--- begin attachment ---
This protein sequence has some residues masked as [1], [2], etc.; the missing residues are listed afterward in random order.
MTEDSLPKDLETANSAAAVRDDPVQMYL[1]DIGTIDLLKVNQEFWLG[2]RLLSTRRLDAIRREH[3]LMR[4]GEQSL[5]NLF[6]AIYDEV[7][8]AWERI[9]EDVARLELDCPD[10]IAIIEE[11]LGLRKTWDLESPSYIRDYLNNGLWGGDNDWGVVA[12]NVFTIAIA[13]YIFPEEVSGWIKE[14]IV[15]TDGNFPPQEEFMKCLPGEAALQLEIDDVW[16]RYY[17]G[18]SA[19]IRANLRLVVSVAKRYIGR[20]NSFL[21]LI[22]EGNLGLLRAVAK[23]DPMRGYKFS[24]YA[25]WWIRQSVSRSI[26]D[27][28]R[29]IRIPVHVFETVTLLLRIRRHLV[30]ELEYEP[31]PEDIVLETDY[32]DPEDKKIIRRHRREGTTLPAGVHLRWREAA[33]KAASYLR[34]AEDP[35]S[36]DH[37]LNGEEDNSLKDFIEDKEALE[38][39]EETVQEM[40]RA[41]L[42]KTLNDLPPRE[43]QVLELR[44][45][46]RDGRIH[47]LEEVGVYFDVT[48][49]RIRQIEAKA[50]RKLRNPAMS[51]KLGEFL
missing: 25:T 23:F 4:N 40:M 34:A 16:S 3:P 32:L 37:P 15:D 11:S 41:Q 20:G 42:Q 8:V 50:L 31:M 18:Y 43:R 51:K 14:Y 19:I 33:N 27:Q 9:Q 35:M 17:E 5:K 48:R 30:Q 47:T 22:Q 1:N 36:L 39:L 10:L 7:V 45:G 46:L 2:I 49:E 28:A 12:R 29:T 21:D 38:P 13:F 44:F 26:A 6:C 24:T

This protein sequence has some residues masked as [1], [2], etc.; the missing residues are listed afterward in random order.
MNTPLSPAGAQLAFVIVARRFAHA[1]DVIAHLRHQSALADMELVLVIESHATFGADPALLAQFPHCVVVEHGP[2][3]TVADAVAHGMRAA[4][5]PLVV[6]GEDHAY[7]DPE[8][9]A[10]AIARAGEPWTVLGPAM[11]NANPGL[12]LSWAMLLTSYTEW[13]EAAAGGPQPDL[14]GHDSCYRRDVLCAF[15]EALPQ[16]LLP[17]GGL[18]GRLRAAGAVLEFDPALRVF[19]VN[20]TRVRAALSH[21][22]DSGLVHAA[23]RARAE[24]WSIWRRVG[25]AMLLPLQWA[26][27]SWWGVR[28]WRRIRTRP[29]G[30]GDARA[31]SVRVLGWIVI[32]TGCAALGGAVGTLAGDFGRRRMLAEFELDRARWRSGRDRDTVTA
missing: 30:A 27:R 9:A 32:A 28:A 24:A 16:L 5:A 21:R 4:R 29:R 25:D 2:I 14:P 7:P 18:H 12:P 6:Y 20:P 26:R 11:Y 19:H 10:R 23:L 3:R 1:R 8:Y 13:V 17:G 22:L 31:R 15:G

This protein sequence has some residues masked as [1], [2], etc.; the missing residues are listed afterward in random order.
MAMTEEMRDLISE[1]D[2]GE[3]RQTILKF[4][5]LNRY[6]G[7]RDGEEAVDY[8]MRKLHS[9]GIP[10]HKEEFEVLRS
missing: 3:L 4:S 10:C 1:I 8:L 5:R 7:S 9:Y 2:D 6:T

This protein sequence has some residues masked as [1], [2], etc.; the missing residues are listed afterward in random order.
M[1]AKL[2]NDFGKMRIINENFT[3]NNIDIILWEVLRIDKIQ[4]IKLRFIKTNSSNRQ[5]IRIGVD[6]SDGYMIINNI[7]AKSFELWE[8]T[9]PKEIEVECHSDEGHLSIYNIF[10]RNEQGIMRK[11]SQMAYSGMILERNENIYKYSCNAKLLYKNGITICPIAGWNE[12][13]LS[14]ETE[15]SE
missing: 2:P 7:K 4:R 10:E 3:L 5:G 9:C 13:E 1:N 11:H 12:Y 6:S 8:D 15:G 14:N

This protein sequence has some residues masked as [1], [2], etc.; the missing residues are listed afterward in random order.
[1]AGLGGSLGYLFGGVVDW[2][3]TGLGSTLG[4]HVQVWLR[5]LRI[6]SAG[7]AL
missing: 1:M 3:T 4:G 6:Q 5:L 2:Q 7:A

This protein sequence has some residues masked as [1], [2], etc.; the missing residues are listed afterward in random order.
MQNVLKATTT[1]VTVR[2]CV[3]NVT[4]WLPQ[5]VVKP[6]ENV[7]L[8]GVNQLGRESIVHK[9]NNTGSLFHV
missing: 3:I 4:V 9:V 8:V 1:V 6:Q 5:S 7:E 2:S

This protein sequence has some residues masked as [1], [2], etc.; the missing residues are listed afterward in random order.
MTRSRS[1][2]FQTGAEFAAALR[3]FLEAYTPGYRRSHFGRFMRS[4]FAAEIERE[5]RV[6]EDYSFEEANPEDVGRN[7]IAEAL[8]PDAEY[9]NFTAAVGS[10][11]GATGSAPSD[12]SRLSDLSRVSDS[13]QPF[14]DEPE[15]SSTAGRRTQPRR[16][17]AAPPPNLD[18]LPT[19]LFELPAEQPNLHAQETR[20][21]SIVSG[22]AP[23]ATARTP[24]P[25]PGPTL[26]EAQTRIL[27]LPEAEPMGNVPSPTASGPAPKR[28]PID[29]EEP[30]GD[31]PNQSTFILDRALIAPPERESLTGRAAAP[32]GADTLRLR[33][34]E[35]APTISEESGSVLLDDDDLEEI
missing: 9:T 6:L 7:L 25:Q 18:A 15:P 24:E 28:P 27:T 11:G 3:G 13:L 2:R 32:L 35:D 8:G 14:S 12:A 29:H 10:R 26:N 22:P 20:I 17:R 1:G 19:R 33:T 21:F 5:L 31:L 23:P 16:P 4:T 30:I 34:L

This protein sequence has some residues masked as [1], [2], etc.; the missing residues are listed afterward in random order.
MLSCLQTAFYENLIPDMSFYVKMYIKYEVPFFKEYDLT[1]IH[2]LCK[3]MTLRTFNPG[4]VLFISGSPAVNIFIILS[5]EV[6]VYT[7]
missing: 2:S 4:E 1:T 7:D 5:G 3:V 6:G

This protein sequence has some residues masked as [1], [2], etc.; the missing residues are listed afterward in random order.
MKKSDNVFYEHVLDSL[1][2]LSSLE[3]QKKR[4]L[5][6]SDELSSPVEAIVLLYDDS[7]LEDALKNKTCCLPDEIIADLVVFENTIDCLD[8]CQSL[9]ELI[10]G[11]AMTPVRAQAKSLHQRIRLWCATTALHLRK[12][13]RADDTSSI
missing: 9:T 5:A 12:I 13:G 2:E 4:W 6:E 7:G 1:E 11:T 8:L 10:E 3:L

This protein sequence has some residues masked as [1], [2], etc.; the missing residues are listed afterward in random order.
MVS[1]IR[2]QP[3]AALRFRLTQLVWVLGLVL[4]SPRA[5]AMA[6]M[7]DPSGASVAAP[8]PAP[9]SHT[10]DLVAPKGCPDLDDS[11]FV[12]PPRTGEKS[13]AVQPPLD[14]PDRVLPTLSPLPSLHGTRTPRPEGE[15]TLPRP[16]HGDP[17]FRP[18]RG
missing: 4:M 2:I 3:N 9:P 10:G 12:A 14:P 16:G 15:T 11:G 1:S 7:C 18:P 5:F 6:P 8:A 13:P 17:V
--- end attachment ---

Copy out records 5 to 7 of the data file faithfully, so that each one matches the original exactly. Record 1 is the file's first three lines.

This protein sequence has some residues masked as [1], [2], etc.; the missing residues are listed afterward in random order.
[1]AGLGGSLGYLFGGVVDW[2][3]TGLGSTLG[4]HVQVWLR[5]LRI[6]SAG[7]AL
missing: 1:M 3:T 4:G 6:Q 5:L 2:Q 7:A

This protein sequence has some residues masked as [1], [2], etc.; the missing residues are listed afterward in random order.
MQNVLKATTT[1]VTVR[2]CV[3]NVT[4]WLPQ[5]VVKP[6]ENV[7]L[8]GVNQLGRESIVHK[9]NNTGSLFHV
missing: 3:I 4:V 9:V 8:V 1:V 6:Q 5:S 7:E 2:S

This protein sequence has some residues masked as [1], [2], etc.; the missing residues are listed afterward in random order.
MTRSRS[1][2]FQTGAEFAAALR[3]FLEAYTPGYRRSHFGRFMRS[4]FAAEIERE[5]RV[6]EDYSFEEANPEDVGRN[7]IAEAL[8]PDAEY[9]NFTAAVGS[10][11]GATGSAPSD[12]SRLSDLSRVSDS[13]QPF[14]DEPE[15]SSTAGRRTQPRR[16][17]AAPPPNLD[18]LPT[19]LFELPAEQPNLHAQETR[20][21]SIVSG[22]AP[23]ATARTP[24]P[25]PGPTL[26]EAQTRIL[27]LPEAEPMGNVPSPTASGPAPKR[28]PID[29]EEP[30]GD[31]PNQSTFILDRALIAPPERESLTGRAAAP[32]GADTLRLR[33][34]E[35]APTISEESGSVLLDDDDLEEI
missing: 9:T 6:L 7:L 25:Q 18:A 15:P 24:E 28:P 27:T 11:G 3:G 13:L 2:R 32:L 35:D 8:G 14:S 12:A 29:H 10:R 26:N 22:P 20:I 17:R 1:G 19:R 33:T 21:F 5:L 31:L 23:P 16:P 4:T 30:I 34:L